I remembering reading what Malcolm Gladwell wrote in his book, Outliers, regarding 10,000 hours of practice is needed to master anything. While hard work over a given amount of time helps, it’s not the main reason why a person masters something. Simply repeating an action over and over won’t lead to expert status anymore than a fly will get through a glass window by flying into it 10,000 times.
A study released last year looked at the difference between chess experts, ones who reached mastery level and those that only reach intermediate level. Both groups did deliberate practice over 10,000 hours, yet some rose higher than others. While the study didn’t discover other aspects that could have shown the differences, it did conclude it takes more than practice.
While not scientific, in my opinion those that reach mastery also had a certain amount of grit and made adjustments. When I first studied the martial arts I realized that what worked for one person didn’t work for me. I learned to make adjustments. Eventually I was able to master what I studied over a given amount of time.
There are other things that need to be considered as well. When first studied the martial arts I was really young. My mother put a stick in my hand at 18 months old and showed me how to do Kendo. From there I went onto to study karate while living in Okinawa. Had I started as an adult, I believe that the connections in my brain would not have had an easy time learning as I did as a child. So, the earlier one starts, the better. If you already have a foundation in a certain area, then it becomes easier to learn further in similar areas.
I was also passionate about learning the martial arts. Passion and enthusiasm are factors that keep one going, even when things get tough. Will it overcome everything as one moves towards mastery? Probably not. Staying focused in another key.
We live in a world of distractions. If you’re constantly bouncing from this to that, then mastery will become more difficult. Focused concentration seems to be steadily declining in today’s world. Those that want to master any skill will need to be more focused. Success comes to those that are focused on their goals and it’s the same for mastery.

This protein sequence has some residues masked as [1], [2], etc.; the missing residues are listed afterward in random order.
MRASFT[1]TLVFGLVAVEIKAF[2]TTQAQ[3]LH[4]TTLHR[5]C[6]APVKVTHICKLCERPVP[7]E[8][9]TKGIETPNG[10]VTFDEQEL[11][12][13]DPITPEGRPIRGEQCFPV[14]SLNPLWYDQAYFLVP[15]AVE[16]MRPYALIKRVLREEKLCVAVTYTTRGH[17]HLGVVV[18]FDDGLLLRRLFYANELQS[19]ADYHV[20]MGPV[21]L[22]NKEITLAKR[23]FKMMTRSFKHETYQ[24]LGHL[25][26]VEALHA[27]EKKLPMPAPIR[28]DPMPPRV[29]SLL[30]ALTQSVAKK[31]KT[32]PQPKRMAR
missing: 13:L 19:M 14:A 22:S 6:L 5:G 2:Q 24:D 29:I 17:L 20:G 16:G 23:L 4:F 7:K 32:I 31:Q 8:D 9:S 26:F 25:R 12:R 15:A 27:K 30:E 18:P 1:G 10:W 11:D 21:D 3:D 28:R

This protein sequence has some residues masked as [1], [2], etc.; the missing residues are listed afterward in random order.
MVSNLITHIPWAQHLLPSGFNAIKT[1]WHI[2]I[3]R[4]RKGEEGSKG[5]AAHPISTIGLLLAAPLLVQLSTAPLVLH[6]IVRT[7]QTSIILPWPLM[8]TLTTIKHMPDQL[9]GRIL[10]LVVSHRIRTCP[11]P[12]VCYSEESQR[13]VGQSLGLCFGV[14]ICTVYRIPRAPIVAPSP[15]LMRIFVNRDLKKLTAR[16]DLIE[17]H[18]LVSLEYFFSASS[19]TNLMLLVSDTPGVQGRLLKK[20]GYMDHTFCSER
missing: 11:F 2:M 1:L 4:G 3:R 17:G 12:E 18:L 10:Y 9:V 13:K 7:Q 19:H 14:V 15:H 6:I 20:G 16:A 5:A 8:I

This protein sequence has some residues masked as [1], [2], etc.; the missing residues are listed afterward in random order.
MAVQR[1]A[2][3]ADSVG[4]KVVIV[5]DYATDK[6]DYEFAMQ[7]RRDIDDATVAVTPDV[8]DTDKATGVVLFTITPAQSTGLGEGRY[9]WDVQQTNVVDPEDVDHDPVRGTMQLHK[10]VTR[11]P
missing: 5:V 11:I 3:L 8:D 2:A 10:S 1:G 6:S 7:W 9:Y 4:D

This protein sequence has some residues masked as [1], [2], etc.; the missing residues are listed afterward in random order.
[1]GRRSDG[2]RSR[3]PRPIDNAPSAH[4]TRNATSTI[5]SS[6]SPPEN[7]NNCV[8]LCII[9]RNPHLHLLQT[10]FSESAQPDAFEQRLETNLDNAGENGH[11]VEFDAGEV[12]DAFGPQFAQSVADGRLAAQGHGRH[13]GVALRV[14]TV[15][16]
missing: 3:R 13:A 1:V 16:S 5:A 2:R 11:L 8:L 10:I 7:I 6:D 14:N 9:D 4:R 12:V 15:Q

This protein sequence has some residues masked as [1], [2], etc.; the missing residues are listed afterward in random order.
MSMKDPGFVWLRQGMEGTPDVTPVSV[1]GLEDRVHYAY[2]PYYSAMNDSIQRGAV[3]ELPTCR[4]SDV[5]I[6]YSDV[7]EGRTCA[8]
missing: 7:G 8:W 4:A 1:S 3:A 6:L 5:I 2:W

Being focused will allow you to see opportunities that will help to improve your skills.
While Gladwell and others talk about hard work over 10,000 hours is needed to master anything, we now know it’s not necessarily true. It takes right actions added to the mix. Just because you’re doing something, doesn’t mean what you’re doing it right.
There are many ways you can accelerate your goals towards mastering a skill…
- Make sure you’re passionate about what you’re doing. If you feel it’s part of your life’s purpose, then it becomes easier to master.
- Have fun like a child. You’ll learn much faster when you find joy in what you’re doing rather than making it a chore.
- Find the right master. Whenever I wanted to master something or simply get better at what I was doing, I would search for the right person to help me get there. The better the person, the better I will eventually reach mastery.
- Learn at the beginner’s level. If you bring in stuff from other areas to the area you want to start learning, then mastering it will be more daunting. Drop the junk first.
- Don’t be impatient. Instead, keep focused over time. Time matters and mastery is never developed overnight.
- Focus on using your strengths. Don’t let the opinions of others derail you. You’ll do better by staying true to you.
- Practice, practice, practice…. The right way!
Mastery over time will happen as long as you stick with it. Strive each day to give your best effort. That is important. I wish you success as you move towards mastery.
Bob Choat, “Transformational Master Black Belt”
America’s #1 Mind-Body Transformation Expert and author of Mind Your Own Fitness
David Z. Hambrick, et. al. “Deliberate practice: Is that all it takes to become an expert?” Intelligence 45 (2013) 34-45 DOI: 10.1016/j.intell.2013.04.001